Woodwork by Jack West at Art in the High Desert 2017 Bend, Oregon

Woodwork by Jack West at  Art in the High Desert 2017 in Bend, Oregon

Here is the woodwork of Jack West of Fort Jones, California. These works of art display fine craftsmanship and an eye for bringing out the best in the woods he works with. The carved curving lines on some of his works are unique and they enhance the wood’s natural beauty. You can see more of his work here .

Ceramics by Gerard Arrington at Art in the High Desert Bend, Oregon

Ceramics by Gerard Arrington at Art in the High Desert 2017 in Bend, Oregon

Here is the ceramic work of Gerald Arrington of Sebastopol, California. You may know that I have a thing about rocks and this artist creates realistic-looking rocks out of clay. His pieces are sculptural, stunning, and earthy. You can see more of his work here.

Sunny views of the show

Crossing the bridge over the Deschutes River to see the Art in the High Desert show Bend, Oregon 26Aug2017

Crossing the bridge over the Deschutes River to see the Art in the High Desert show in Bend, Oregon

This show is good every year but this year it’s great! If you go to the show, you will understand why it’s in the top ten shows in the nation.  The show runs August 25-27 and it’s free to get in. It’s located on the banks of the Deschutes River in Bend at 730 SW Columbia Street.

 

Rock Show – Madras, Oregon

We just got back from the Rock, Gem, and Mineral Show in Madras. I overheard someone say there were 135 vendors this year so it took a while to see everything. This is the 68th year of this event. It is sponsored by the The All Rockhounds Pow-wow Club of America, Inc. Prices for the rocks, gems, and minerals range from one dollar to hundreds of dollars. Parking, admission, and entertainment is free. The show takes place June 22-25.

Here are a few pictures I took today at the event. Do I know what the name is of everything I show in these pictures? No! I have always liked pretty rocks even if I don’t know what they are.  If you go to a big rock show like this, someone there can likely identify what’s there for you and tell you all about them. They may even tell a tale or two about the adventure they had when collecting them.

 

Peter Skene Ogden State Scenic Viewpoint

Crooked River Railroad Bridge 3Apr2017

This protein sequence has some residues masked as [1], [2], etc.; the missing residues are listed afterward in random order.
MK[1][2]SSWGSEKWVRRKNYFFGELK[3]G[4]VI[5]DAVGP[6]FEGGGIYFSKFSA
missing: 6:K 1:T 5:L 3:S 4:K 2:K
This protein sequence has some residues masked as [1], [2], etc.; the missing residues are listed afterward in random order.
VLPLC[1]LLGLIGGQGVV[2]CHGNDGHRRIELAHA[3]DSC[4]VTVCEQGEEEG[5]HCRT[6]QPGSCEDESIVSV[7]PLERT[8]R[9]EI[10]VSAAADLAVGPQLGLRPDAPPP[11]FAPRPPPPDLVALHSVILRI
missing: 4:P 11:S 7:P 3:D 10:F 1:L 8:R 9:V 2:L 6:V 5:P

Crooked River Railroad Bridge

Driving along U.S. Route 97 north of Redmond, Oregon, a bridge dramatically spanning a deep canyon grabs your attention. The Crooked River Railroad Bridge was built in 1911. It passes over the Crooked River, 320 feet below.

There is a nice rest area here with picnic tables, restrooms, and scenic viewpoints. You can get a bird’s eye views of birds of prey, swallows, and other cliff dwellers from here. We had a bald eagle glide over our heads while a turkey vulture drifted by nearby.

The Crooked River, true to its name, meanders in a twisting course through the canyon below the bridge. You get great views of the lichen covered cliffs from this viewpoint. This area was formed about 350,000 years ago as lava flows from the Newberry Volcano, 40 miles to the south, moved northwards.

This viewpoint is named after Peter Skene Ogden, who first entered central Oregon in 1825 when working as a trapper for the Hudson’s Bay Company. For more about the park, click here.

Crooked River at Peter Skene Ogden Scenic Viewpoint 3Apr2017

Crooked River

If you are a thrill seeker, you can bungee jump from the bridge in the summer. After a pilot program in 2016, the state gave final approval for bungee jumping businesses here.

Note the signs about leaving your dogs in the car. Unfortunately, some have perished when they accidentally ran off the cliffs.

Caution signs at Peter Skene Ogden Scenic Viewpoint 3Apr2017

Caution signs at Peter Skene Ogden State Scenic Viewpoint

The Crooked River Railroad Bridge has an interesting history. Two competing railroad companies were building rail lines on both sides of the Deschutes River in an attempt to be the first to reach the timber-rich country near Bend. There were also plans to connect this line to railroad lines from other parts of the state.

Jim Hill, owner of The Oregon Trunk Railway (a subsidiary of Great Northern Railway), worked on the west side of the river and Edward H. Harriman, owner of the Union Pacific Railway and other railroads, worked on the east side. Workers in the two competing companies got in fights and raided each other’s camps stealing food, alcohol, and supplies. When they reached Crooked River there was only one area where the geography allowed for bridge construction.

Since Jim Hill had bought that property two years before, Harriman’s company was forced to negotiate with him. Harriman had passed away in September of 1909. The terms of the settlement allowed other railroad companies to use the rail lines from the Columbia River to Bend. The two lines were eventually merged into one with the best grades adopted for use and the rest abandoned.

View from the Crooked River High Bridge looking west at Peter Skene Ogden Scenic Viewpoint 3Apr2017

View from the Crooked River High Bridge looking west

Construction of the bridge, designed by architect Ralph Modjeski, started on May 18, 1911 and it was completed on September 17 of that year. The fast pace was due to a rush to complete the line to Bend, 25.5 miles to the south. Jim Hill drove the golden spike in Bend on October 5, 1911.

Rex T. Barber Veterans Memorial Bridge at Peter Skene Ogden Scenic Viewpoint 3Apr2017